July is National Parks and Recreation month, and what better way to celebrate than by exploring some of Georgia’s most popular trails. Whether you’re looking to have an outdoor adventure in your own backyard or want a weekend getaway where you can be at one with nature, we guarantee there is a happy trail in Georgia for you.
One of Georgia’s most popular trails, the Silver Comet Trail, is located just northwest of Atlanta. Spanning 61.5 miles, the Silver Comet begins at the Mavell Road Trailhead in Smyrna and crosses through Cobb, Paulding and Polk counties to the Georgia/Alabama state line near Cedartown at the Esom Hill Trailhead. If you want to continue on, the trail connects to the 33-mile long Chief Ladiga Trail. Both trails are fully paved routes built on abandoned railroad lines making them perfect for walking, hiking, biking, rollerblading, horseback riding, dog walking and more.
The Appalachian Trail, which begins at Springer Mountain here in Fannin County and ends at Mount Katahdin in Maine, spans an impressive 2,200 miles and is part of the Triple Crown of long distance hiking. The Georgia portion of the trail continues for 79 miles from Springer to Bly Gap, and reaches its highest point of just over 4,400 feet at Blood Mountain. Hikers can choose from an array of trail access points that lead to different mountains and gaps, but no matter which path you follow, you will be guaranteed scenic views of North Georgia.
Beginning at Anna Ruby Falls is the 4.6 mile Smith Creek trail in Helen. Traveling over Hickory Nut Ridge and Smith Mountain to Unicoi State Park, this U.S. Forest Service trail is well known for its beautiful waterfall and moderate skill level.
F.D. Roosevelt State Park in Pine Mountain is home to two trails. The Dowdell Knob’s Trail is a mile-long nature trail designed to introduce you to the plants and animals of the dry oak forest, and ends at a waterfall near Brown Dog bluff. The Mountain Creek Trail is a 3.2 mile lop trail through a mixed oak-pine forest along the headwaters of Mountain Creek. If you want to experience the sounds of woodpeckers or see deer grazing, the best time to hike this trail is in the early morning or right before sunset.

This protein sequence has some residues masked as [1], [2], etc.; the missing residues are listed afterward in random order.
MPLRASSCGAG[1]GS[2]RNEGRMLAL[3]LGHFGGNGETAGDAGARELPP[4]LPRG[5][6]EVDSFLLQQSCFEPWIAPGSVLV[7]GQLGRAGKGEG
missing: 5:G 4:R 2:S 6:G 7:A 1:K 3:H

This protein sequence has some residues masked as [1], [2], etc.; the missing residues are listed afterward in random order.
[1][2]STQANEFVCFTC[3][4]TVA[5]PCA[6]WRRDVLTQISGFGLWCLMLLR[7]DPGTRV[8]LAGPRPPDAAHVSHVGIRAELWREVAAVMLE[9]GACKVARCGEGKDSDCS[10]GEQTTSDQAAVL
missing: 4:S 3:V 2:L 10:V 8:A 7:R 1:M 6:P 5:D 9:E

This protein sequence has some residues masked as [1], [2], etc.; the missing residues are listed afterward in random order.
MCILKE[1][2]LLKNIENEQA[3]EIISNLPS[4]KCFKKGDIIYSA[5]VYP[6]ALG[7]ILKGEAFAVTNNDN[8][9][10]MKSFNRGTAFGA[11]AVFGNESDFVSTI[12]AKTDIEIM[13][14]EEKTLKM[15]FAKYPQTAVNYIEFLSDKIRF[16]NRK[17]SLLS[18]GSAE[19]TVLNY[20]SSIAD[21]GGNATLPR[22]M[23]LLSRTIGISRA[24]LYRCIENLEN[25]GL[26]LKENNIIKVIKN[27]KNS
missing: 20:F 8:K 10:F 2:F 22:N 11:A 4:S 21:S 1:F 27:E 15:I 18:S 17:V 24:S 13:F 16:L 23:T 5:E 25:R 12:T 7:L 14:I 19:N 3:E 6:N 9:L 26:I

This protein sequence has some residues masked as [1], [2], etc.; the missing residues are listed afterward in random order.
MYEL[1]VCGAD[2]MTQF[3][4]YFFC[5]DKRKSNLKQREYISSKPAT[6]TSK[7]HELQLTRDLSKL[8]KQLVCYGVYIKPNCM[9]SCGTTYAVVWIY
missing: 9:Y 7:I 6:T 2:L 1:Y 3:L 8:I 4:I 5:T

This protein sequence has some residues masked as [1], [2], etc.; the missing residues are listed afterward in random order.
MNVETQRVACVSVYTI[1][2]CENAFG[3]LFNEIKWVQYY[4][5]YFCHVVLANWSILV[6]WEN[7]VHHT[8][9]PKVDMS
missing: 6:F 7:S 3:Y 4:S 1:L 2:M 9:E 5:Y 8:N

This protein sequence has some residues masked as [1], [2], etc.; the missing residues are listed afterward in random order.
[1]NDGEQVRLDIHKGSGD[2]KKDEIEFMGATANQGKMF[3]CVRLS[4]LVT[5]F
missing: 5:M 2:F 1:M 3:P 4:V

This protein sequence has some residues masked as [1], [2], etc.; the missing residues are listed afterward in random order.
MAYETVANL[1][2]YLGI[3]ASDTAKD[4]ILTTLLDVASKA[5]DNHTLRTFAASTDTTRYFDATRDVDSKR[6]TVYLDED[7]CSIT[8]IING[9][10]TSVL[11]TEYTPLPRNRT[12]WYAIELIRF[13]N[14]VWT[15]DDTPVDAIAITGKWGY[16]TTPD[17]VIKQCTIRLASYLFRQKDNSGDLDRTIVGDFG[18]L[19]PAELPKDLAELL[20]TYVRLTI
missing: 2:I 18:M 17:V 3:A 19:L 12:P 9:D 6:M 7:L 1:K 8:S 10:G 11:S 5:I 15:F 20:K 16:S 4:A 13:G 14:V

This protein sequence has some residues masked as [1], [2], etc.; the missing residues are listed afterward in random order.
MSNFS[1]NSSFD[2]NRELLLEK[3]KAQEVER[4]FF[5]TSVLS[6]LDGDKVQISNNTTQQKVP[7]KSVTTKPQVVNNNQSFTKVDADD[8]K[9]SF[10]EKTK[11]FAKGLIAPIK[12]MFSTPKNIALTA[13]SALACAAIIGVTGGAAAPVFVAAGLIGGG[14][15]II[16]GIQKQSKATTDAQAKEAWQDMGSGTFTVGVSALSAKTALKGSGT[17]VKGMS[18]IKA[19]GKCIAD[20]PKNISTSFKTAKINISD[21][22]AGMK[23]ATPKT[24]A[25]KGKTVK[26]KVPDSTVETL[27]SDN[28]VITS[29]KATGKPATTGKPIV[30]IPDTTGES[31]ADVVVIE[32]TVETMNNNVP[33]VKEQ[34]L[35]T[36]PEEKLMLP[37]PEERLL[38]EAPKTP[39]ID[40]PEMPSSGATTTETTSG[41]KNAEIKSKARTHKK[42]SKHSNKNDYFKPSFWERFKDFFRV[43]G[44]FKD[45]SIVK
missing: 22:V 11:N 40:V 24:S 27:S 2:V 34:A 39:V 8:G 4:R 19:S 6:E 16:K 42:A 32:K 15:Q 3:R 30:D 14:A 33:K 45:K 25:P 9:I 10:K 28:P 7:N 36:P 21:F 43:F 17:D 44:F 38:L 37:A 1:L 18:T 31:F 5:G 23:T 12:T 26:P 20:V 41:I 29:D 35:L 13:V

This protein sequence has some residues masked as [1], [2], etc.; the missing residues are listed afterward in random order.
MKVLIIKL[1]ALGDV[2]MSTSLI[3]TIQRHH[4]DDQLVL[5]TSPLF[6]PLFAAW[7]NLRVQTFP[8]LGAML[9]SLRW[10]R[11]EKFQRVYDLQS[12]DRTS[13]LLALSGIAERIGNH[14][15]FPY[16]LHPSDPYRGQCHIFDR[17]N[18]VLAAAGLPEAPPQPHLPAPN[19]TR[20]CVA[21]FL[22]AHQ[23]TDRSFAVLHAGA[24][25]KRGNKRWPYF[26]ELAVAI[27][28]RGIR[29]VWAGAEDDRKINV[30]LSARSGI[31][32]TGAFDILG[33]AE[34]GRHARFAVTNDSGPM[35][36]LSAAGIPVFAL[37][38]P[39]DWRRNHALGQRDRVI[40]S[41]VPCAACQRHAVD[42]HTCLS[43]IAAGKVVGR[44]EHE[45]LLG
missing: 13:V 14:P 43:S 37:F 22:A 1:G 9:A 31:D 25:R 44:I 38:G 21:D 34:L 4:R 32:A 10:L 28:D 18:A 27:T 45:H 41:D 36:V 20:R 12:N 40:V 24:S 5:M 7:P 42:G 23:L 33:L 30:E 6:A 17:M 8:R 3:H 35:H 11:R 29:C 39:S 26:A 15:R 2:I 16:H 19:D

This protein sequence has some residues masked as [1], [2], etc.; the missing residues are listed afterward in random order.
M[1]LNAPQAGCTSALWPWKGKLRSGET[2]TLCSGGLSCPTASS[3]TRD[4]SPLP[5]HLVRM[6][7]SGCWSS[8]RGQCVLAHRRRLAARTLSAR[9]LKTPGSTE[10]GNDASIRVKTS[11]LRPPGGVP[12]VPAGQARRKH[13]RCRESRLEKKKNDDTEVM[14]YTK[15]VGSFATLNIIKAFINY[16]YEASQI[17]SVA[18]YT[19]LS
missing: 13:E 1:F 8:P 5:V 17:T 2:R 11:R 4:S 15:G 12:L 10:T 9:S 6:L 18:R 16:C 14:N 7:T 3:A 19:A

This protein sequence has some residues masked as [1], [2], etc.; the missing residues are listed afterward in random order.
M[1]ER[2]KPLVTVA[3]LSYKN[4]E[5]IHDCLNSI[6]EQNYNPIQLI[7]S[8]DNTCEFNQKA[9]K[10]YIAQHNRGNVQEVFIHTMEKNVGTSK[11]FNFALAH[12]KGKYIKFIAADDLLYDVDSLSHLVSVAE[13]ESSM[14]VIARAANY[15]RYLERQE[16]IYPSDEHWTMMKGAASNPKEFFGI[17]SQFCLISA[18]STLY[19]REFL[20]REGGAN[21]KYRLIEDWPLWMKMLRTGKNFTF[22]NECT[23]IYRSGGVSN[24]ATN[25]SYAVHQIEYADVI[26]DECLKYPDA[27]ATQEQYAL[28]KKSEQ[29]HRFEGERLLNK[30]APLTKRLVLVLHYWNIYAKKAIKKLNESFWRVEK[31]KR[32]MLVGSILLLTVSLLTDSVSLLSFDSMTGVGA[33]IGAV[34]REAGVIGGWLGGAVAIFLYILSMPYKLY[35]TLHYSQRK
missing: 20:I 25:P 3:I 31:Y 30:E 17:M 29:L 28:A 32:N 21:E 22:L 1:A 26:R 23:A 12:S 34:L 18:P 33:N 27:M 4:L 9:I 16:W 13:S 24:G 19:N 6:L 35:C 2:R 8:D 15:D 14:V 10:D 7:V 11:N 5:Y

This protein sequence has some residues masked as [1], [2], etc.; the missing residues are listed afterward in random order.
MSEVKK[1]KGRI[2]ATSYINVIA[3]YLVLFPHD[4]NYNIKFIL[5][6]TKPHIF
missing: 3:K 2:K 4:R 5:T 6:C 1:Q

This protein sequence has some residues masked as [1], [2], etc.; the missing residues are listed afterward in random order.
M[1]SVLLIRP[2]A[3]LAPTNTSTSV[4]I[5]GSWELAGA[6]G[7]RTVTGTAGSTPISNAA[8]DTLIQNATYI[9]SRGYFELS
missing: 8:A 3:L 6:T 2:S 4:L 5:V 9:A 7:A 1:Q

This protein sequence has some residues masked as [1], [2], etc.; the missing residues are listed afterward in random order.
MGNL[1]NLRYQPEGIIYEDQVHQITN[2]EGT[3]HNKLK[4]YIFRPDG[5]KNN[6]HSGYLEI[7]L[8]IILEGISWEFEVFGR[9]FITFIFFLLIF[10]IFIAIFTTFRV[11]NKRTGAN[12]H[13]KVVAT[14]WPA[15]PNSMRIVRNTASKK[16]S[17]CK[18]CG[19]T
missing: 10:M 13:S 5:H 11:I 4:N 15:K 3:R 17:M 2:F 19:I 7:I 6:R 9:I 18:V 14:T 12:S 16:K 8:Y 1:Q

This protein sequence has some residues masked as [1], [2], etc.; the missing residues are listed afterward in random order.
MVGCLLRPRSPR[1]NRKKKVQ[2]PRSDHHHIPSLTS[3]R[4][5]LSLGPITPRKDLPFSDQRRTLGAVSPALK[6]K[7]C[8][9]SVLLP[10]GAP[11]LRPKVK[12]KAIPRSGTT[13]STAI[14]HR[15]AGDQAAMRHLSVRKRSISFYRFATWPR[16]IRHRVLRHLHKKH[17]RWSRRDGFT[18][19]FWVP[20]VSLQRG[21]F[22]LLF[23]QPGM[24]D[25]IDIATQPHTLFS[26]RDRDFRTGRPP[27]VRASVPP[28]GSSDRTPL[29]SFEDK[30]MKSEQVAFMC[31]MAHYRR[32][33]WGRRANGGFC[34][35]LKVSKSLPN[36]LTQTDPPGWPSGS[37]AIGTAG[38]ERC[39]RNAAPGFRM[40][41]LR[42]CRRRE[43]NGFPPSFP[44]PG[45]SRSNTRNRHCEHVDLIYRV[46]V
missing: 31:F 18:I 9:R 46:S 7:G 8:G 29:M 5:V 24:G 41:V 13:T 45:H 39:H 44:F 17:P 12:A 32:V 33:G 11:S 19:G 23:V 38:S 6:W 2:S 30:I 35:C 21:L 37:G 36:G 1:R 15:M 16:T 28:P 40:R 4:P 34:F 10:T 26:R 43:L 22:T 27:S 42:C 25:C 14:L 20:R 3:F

The 33.2-mile Georgia section of the Bartram National Heritage Trail, which is named after 18th century naturalist and explorer William Bartram, enters the state from North Carolina near Commissioner’s Rock. This trail crosses the second highest mountain in the state, Rabun Bald, joins the Chattooga River trail, passes by Martin Creek Falls and ends at Warwoman Dell.
The Bear Creek Trail in Murray County is a 6.4 mile loop following Bear Creek from a point off of Forest Service Road 241. Hikers will get glimpses of the Chattahoochee National Forest, multiple streams and the second largest tree in North Georgia, the Gennett Poplar, which is named for the family who sold the land to the U.S. government.
Those looking for an opportunity to bike along the shores of Lake Allatoona will want to head out to the Iron Hill Bike Trail at Red Top Mountain State Park in Cartersville. This biking and hiking trail is a 3.9 mile gravel loop trail that winds along the banks of the lake in a historic area that was once the home of an active iron mining community.
For history lovers, the Vickery Creek Trails in Roswell are the perfect day getaway. You enter the trails after crossing over a beautiful covered bridge. Once across the river and over the bridge, you have the option to explore the Vickery Creek unit of the Chattahoochee River National Recreation Area, ruins of the Old Roswell Mill and the millpond dam.
There are several trails around Amicalola Falls in Dawson County. The Amicalola Falls Trail is a 2.3 mile long trail offering spectacular views of the falls, including a bridge at the top of the falls offering a breath-taking view of the South Appalachian piedmont in Georgia. The Amicalola Falls West Ridge trails span 1.3 miles along Amicalola Creek, an old railroad, a mountain laurel filled ridge and Cherokee spring. The Amicalola Falls East Ridge trail is a one-mile portion of a longer Southern Terminus Approach Trail, which is the start of the Appalachian Trail in Georgia.
Located in Douglas County, the Sweetwater Red or Sweetwater Historic Trail follows Sweetwater Creek down to one of Atlanta’s first cotton mills, Manchester Mill, and then on to Sweetwater Falls.
Hikers in Gwinnett County will find an easy trail following the ridge line east of Lake Lanier at the Laurel Ridge Trail. This 3.8 mile is perfect for a family outing (but don’t bring Fido), and is complete with bathrooms, water fountains, swimming areas, scenic views and boat ramps, as well as access to Lanier Dam Park.
From easy paths exploring Georgia’s history to more difficult treks offering unparalleled views of Georgia’s landscape, the possibilities are endless when it comes to exploring the Peach State via trails. So, be sure to get out and see what our great state has to offer just minutes from your Atlanta new home!